Restaurant sector is third largest industry among India’s service sectors

The key problems in restaurant sector include multiple taxation, exclusion of liquor from GST, variations in excise policy in different states and limited foreign exchange benefits

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Yoshika Sangal | July 20, 2016 | New Delhi


#NRAI   #service sector   #Restaurant sector   #Amitabh Kant  
Amitabh Kant launches NRAI`s India Food Services Report 2016
Photo courtesy: Twitter/@NRAI_India

 The National Restaurant Association of India (NRAI) organised an event on Wednesday to launch the ‘NRAI India Food Services Report 2016’ (NRAI IFSR 2016). The chief guest was Amitabh Kant, CEO of NITI Aayog. Commissioned by the NRAI and compiled by Technopak, NRAI IFSR is a comprehensive trade report on the Indian food services sector.

Kant after releasing the report said that the restaurant industry alone will contribute 2.1 percent to the GDP of India by the year 2021. India’s exponential growth and consumption in terms of frequency of eating out and experimentation with cuisines and concepts has given the Food & Beverage services sector such a fillip that it is estimated to be worth $48 billion in terms of overall market size.
 
 “As we see rapid urbanisation in the country, the gastronomical sector is going to boom in India. Restaurant sector is going to have a very big share in growth. The food sector provides highest in manpower requirement in the hospitality sector, and a huge impetus to other sectors like agriculture, food processing, supply chain, logistics, real estate sector etc. Therefore there is an imperative need for a paper that documents the various developmental parameters of the industry,” he said.
 
 He pointed out that the restaurant sector is the third largest industry after retail and insurance in the service sector. The tourism ministry should ensure things are simple and easy for restaurants. This includes getting licenses which is currently very difficult and complex. “We at NITI Aayog will be happy to work with the tourism ministry as it is critical to provide assistance support and facilitation to the restaurant industry,” he added.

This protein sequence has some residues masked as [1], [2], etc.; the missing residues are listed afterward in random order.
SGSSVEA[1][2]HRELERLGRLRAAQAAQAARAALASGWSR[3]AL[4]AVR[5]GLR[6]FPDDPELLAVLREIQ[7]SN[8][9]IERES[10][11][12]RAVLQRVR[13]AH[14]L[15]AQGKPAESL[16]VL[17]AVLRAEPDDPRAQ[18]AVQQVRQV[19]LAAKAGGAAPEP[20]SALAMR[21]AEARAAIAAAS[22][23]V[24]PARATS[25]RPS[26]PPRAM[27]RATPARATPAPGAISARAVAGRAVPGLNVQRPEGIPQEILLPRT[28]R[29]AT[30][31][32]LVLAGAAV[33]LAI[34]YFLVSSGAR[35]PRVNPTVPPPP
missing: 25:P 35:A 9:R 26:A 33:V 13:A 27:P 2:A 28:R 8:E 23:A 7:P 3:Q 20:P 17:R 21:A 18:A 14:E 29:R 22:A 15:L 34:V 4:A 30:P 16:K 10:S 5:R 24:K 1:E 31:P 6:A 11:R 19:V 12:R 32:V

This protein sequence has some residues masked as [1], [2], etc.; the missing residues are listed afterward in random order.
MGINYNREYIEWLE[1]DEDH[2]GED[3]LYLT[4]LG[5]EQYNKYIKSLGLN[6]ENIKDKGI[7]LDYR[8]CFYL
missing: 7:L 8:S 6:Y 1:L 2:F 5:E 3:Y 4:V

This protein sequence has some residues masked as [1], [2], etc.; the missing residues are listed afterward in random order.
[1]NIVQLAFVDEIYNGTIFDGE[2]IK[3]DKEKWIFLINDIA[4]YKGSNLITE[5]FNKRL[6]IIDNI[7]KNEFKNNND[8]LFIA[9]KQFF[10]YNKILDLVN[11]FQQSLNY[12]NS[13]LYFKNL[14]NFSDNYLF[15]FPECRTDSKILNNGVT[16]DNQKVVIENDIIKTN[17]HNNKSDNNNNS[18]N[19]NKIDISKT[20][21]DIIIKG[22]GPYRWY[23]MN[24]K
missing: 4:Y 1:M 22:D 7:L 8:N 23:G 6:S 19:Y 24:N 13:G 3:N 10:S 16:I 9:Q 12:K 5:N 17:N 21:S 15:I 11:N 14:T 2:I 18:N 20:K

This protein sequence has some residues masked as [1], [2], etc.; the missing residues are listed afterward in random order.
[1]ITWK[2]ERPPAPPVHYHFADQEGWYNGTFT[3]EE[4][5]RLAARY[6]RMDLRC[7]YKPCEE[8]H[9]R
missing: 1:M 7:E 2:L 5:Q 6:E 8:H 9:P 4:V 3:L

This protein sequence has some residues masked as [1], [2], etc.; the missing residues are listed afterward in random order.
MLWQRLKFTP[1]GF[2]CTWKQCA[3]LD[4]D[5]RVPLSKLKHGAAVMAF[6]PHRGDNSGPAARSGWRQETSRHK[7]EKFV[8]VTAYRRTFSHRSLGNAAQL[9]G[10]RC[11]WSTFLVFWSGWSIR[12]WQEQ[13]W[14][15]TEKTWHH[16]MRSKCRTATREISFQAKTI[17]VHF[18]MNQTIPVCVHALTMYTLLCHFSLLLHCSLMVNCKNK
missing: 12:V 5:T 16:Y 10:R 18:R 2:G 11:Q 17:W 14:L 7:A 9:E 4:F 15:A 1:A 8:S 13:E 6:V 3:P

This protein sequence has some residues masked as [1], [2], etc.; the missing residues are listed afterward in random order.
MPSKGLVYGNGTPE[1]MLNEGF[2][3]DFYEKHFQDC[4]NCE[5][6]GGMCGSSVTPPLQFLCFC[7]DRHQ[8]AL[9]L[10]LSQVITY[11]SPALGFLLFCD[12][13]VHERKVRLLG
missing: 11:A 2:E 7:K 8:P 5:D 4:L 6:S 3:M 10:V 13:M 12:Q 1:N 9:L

Riyaaz Amlani, president, NRAI, said, “The total food services market today stands at Rs 309 lakh crore and has grown at 7.7 percent since the last report in 2013. This is projected to grow to Rs 500 lakh crore. This year alone, the Indian restaurant sector will create direct employment for 5.8 million people and contribute Rs 22,400 crore by the way of taxes to the Indian economy.”
 
Rahul Singh, secretary of NRAI, pointed at some problem areas of the restaurant sector like rising prices of onions and tomatoes, real estate (increasing rent for restaurants), liquor licensing, fat tax, and unpredictable demand of consumers. “The problem of licensing is an old one, going on since the British rule. There should be a registration process rather than licensing procedures. It takes up to 100 working days for restaurant owners to get licenses. Also there is a multiplicity and duplication of licensing at central, state and local levels. There should be a single window licensing system which is completely online and responsive.”
 
 He added that the restaurant sector does not come under one ministry but many like tourism, agriculture and finance and commerce ministries.
 
 The key problems highlighted at the conference were multiple taxation, high tax rates, exclusion of liquor from GST, variations in excise policy in different states and limited foreign exchange benefits.
 
The panelists recommended that there should be an early implementation of GST and that liquor should be included in GST. Not doing so will defeat the very purpose of bringing in a uniform single tax structure and result in double compliance.
 

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